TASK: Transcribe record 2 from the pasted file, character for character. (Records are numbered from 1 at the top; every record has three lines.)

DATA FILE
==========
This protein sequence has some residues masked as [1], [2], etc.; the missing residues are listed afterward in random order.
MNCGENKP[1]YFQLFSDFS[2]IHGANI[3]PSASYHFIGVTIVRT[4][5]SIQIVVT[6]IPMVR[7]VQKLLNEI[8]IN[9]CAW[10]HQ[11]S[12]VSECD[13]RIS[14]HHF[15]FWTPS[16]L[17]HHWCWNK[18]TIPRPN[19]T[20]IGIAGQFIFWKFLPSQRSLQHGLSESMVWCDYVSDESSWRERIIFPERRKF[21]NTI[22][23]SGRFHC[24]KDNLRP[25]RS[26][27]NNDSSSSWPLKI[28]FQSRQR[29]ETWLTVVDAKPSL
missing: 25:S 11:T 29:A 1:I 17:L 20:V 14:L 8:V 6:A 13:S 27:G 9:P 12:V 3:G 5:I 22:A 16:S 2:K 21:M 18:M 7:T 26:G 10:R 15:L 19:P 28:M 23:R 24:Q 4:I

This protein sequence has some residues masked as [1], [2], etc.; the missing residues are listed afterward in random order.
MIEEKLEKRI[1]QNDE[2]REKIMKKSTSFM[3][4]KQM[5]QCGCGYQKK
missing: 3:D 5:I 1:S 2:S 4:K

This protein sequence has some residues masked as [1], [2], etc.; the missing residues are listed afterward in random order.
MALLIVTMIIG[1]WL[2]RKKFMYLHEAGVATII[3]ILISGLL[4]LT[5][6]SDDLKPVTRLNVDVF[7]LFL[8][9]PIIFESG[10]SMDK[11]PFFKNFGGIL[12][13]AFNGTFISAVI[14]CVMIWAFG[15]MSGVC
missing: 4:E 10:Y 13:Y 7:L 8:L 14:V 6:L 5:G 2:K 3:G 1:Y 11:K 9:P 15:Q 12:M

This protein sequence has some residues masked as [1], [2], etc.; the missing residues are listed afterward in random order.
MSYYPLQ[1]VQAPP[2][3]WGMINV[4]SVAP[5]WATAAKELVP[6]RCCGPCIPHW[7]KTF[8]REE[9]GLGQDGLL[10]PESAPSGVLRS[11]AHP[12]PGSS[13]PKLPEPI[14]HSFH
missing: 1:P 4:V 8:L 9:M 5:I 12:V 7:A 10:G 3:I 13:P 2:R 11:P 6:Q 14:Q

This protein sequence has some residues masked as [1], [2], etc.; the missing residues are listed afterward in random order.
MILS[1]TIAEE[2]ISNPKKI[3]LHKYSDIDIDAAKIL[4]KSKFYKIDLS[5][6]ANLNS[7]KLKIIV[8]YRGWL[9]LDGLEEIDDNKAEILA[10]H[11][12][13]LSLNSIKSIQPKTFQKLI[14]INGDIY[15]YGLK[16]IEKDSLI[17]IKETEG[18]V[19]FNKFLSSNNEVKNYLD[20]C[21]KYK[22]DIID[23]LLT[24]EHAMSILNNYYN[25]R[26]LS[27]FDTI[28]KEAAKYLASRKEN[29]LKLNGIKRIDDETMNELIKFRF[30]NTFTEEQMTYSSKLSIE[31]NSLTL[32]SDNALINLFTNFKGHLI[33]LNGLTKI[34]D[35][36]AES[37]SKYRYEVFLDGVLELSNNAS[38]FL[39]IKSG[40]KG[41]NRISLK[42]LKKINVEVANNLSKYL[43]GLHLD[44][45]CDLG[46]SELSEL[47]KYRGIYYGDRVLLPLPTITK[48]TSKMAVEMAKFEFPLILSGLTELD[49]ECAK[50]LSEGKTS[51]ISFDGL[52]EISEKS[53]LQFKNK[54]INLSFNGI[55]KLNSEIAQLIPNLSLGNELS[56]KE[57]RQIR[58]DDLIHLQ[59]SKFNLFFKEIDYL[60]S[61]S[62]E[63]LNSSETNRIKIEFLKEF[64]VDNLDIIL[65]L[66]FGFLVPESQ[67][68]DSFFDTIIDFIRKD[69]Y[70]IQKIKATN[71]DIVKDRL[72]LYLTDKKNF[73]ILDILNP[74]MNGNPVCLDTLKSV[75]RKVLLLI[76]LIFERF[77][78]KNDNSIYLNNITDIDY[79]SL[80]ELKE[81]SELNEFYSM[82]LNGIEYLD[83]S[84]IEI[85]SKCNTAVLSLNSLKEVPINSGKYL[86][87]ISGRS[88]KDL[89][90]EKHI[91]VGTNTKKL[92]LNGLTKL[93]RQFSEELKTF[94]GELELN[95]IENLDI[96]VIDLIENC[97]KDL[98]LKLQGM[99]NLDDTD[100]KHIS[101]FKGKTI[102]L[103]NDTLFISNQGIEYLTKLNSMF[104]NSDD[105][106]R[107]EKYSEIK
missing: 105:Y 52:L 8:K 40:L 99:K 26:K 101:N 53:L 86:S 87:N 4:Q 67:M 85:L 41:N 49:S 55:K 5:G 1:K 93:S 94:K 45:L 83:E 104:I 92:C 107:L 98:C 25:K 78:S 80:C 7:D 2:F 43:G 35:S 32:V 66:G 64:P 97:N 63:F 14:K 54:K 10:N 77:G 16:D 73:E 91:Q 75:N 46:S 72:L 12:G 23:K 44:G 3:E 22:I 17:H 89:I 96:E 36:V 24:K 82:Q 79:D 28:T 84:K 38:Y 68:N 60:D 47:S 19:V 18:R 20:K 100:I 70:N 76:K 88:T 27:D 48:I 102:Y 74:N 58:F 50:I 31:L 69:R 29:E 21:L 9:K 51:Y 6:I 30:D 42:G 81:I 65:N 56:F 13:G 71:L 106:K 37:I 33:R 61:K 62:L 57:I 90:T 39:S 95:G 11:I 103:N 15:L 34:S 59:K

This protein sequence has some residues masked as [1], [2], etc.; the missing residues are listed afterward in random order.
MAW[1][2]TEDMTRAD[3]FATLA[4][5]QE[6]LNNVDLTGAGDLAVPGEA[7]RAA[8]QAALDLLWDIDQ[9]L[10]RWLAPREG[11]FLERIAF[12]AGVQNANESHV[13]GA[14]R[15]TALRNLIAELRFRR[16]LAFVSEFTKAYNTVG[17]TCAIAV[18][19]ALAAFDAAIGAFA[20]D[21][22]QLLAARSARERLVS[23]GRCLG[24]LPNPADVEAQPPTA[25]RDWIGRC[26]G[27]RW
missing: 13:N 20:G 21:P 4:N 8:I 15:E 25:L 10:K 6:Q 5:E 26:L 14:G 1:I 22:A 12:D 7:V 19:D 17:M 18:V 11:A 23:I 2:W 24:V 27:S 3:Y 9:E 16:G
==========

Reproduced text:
This protein sequence has some residues masked as [1], [2], etc.; the missing residues are listed afterward in random order.
MIEEKLEKRI[1]QNDE[2]REKIMKKSTSFM[3][4]KQM[5]QCGCGYQKK
missing: 3:D 5:I 1:S 2:S 4:K